<SafeAreaView style={styles.container} >
      <StatusBar barStyle={'dark-content'} />
      {fileResponse.map((file, index) => (
        <Text
          key={index.toString()}
          style={styles.uri}
          numberOfLines={1}
          ellipsizeMode={'middle'}>
          {file?.uri}
        </Text>
      ))}
      <Button title="Select 📑" onPress={handleDocumentSelection} />
    </SafeAreaView>
  );
};

Note: If you are using an iOS simulator >/= iOS v15, you may not be able to select any file from the PickerView, as some of the APIs that this library uses have been deprecated.

In iOS 15, you can either try running a simulator equal or below iOS v13.7, or have a look at this open issue. Otherwise, this method will work fine on devices running iOS 15.

Here, we have added a state variable fileResponse, which will store all the responses we get from the Document Picker view after selecting any file.

We added the helper function handleDocumentSelection, which is called when a user taps the Select 📑 button. We have wrapped the call to DocumentPicker in a try...catch block because if the module throws any error, then we can simply log it in the console.

We’ve also called the DocumentPicker.pick method, which is used to pick files from the device and returns a DocumentPickerResponse. You can also see we have used presentationStyle: 'fullScreen'. This is an option we can use in iOS so it knows to open the UIDocumentPickerViewController. The possible options for this property are:

  • fullScreen
  • pageSheet
  • formSheet
  • overFullScreen

The default value is pageSheet, but we used fullScreen to open the view in full-screen mode. Once we receive a response from the module, we set the same DocumentPickerResponse to our fileResponse state.

Finally, we iterate over the fileResponse array and render the URI of the file in a <Text> component.

Our project should look like this:

Project Example

Select Button

Selecting PDFs with react-native-document-picker

We’ve now implemented selecting single files of any file extension. But assume a use case where you want a user to be able to select only a specific file format, such as PDF files.

In the config object of the pick method, we have a property called type, which takes an array of DocumentPicker.types. We can let the PickerController know which types of files can be selected.

If we want a user to only be able to select PDF files, then we pass the below code:

type: [DocumentPicker.types.pdf]

We can import just the types object from this library:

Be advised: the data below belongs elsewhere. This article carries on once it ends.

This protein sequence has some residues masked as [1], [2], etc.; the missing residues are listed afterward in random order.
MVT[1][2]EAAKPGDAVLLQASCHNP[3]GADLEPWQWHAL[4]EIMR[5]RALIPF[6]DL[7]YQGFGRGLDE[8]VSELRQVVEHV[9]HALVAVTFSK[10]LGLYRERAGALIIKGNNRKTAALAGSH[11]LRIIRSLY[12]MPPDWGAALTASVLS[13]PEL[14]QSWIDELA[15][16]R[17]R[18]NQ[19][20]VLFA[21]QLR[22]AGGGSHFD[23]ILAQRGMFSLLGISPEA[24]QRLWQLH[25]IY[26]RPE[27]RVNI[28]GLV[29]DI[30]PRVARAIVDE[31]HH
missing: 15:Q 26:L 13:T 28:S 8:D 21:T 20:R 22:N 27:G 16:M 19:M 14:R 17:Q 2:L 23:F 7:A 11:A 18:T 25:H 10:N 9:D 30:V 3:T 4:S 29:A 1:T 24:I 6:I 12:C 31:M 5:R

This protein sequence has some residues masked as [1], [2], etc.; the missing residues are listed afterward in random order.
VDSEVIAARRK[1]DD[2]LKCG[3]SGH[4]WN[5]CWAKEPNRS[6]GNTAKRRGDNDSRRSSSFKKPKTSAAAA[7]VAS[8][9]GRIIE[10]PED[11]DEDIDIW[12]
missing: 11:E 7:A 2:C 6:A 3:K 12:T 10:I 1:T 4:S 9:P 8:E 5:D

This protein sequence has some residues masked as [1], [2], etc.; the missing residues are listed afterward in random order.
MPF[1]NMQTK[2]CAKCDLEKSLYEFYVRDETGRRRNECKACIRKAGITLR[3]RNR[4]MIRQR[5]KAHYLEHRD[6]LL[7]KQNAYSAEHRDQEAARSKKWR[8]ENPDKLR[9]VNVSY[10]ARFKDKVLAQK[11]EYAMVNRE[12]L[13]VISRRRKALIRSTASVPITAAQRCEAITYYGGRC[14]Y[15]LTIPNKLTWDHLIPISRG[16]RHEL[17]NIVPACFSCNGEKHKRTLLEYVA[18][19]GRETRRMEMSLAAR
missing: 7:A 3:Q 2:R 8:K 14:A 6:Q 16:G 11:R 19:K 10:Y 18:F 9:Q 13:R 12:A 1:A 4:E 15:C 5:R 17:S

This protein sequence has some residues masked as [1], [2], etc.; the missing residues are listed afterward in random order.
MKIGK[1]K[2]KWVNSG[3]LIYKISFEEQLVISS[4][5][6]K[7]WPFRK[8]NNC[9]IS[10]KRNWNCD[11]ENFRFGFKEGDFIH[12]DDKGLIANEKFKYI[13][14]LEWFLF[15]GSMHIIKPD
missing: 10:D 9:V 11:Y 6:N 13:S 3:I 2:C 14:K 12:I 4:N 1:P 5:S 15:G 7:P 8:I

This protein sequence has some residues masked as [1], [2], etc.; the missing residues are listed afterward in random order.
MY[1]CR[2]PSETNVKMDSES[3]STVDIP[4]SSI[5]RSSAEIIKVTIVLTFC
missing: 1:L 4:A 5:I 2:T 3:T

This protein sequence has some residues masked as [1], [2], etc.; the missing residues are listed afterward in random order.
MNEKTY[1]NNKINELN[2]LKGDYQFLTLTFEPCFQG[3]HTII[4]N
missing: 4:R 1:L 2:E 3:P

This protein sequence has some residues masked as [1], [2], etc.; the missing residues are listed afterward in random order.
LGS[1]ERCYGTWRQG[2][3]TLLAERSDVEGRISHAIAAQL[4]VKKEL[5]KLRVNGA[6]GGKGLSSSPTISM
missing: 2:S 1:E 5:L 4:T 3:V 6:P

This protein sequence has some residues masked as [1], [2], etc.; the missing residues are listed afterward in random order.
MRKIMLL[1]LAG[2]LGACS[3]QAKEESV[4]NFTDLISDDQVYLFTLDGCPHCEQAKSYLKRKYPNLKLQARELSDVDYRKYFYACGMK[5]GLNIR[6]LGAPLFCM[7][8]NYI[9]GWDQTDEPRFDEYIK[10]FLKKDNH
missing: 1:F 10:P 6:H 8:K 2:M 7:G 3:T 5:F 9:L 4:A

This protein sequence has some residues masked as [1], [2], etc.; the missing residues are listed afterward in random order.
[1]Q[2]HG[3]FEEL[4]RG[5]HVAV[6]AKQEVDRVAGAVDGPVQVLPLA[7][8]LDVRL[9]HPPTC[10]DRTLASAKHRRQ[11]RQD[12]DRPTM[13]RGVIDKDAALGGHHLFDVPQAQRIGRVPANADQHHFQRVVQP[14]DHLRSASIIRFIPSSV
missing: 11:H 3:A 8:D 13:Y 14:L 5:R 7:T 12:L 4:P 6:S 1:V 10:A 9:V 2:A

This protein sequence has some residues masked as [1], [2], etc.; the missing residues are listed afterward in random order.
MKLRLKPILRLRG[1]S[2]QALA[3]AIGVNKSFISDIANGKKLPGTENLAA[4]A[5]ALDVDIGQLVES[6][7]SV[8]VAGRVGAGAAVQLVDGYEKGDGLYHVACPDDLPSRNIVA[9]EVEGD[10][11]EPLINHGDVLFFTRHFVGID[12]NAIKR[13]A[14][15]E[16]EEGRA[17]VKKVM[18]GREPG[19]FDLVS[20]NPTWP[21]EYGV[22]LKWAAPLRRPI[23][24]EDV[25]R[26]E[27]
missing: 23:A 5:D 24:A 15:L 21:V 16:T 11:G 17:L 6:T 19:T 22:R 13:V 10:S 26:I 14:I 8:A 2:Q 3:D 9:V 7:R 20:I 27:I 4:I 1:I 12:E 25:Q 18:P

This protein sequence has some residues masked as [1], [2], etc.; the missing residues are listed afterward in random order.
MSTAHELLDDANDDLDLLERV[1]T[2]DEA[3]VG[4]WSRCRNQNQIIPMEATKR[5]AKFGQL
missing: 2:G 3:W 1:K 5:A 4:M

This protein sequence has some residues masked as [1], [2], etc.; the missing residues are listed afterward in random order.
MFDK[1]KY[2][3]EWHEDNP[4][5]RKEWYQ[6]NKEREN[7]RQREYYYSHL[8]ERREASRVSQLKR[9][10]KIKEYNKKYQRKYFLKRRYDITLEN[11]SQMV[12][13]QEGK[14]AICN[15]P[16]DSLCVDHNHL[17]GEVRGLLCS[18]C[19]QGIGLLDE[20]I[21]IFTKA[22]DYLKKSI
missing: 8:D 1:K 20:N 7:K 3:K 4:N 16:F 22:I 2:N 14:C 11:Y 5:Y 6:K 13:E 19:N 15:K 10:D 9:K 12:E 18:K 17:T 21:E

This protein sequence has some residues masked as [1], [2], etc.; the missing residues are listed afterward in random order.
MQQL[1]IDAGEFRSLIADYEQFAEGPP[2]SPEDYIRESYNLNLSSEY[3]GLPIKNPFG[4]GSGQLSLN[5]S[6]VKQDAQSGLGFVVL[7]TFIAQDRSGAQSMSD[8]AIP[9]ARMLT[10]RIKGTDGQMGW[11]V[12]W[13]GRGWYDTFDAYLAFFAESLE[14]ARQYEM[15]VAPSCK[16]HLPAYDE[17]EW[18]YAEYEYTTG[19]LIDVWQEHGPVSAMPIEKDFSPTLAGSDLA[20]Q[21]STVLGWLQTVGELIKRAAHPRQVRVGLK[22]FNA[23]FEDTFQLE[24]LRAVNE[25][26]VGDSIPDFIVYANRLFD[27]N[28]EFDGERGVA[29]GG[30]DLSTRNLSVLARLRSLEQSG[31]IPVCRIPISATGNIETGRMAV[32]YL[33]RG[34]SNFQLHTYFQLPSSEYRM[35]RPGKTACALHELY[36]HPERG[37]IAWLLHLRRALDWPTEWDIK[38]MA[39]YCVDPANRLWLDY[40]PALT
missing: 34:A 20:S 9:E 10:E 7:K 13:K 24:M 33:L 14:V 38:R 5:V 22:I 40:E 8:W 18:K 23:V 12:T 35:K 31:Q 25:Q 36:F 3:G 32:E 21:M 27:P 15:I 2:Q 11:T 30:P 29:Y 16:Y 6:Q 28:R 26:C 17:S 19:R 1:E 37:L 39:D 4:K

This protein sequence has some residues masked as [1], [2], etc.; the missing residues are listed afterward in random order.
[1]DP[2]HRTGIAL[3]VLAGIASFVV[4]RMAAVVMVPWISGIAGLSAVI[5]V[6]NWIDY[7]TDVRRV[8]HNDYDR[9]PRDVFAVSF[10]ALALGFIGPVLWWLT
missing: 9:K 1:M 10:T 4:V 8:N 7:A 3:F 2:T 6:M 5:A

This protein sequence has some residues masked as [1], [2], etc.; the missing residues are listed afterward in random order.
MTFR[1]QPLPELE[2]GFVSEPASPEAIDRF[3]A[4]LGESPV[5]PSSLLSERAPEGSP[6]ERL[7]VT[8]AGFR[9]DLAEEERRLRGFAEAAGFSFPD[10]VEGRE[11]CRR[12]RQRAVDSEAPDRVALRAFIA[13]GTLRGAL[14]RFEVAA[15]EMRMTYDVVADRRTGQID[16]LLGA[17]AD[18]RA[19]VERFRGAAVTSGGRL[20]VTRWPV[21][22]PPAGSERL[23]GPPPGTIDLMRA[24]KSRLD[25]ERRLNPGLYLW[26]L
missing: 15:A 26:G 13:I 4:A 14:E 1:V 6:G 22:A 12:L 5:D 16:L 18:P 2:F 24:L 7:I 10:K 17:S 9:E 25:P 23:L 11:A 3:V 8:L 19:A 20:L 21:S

import DocumentPicker, { types } from 'react-native-document-picker';

Then we can directly write as:

type: [types.pdf]

We can also pass multiple file formats here, as it is an array, like so:

type: [types.pdf, types.docx]

So, let’s update the config of our pick method and see if this works.

const response = await DocumentPicker.pick({
  presentationStyle: 'fullScreen',
  type: [types.pdf],
});

Now, our user will only be able to select PDF files.

Select PDFs

Picking a File

Selecting multiple files with react-native-document-picker

Now that we are only allowing a user to select a single PDF file, assume a scenario where you want a user to be able to select multiple PDFs at once.

For this, we have a boolean property called allowMultiSelection, which lets the picker know that users can select multiple files at once.

Add this in our config object, and our method call will look like this:

const response = await DocumentPicker.pick({
  presentationStyle: 'fullScreen',
  type: [types.pdf],
  allowMultiSelection: true,
});

That’s it! By adding this property, we enable users to select multiple documents at once. The response of this call will be an array of DocumentPickerResponse just like before. The difference is that now this array may contain multiple values. Because our response structure is the same, we don’t need to change our handler code.

Here’s what it looks like:

Multiple Select

Selecting Multiple

We’ve now implemented document-picking functionality into our React Native apps. Now that we have the file URI, we can either display the document in-app or upload it to our backend or S3 bucket according to our business needs.

Conclusion

Thanks to awesome open-source work and the library react-native-document-picker, it is easy to integrate file-picking functionality into our React Native applications. Thank you for reading!

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Rupesh Chaudhari Rupesh is a programming enthusiast who is currently working with React Native to build beautiful hybrid mobile apps. He likes to solve competitive programming puzzles and enjoys gaming in his free time.